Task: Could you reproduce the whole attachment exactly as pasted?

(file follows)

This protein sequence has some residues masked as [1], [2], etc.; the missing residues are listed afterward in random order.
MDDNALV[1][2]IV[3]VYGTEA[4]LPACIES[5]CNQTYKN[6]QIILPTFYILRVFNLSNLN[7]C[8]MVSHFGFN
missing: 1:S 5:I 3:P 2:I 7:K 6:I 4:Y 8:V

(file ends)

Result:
This protein sequence has some residues masked as [1], [2], etc.; the missing residues are listed afterward in random order.
MDDNALV[1][2]IV[3]VYGTEA[4]LPACIES[5]CNQTYKN[6]QIILPTFYILRVFNLSNLN[7]C[8]MVSHFGFN
missing: 1:S 5:I 3:P 2:I 7:K 6:I 4:Y 8:V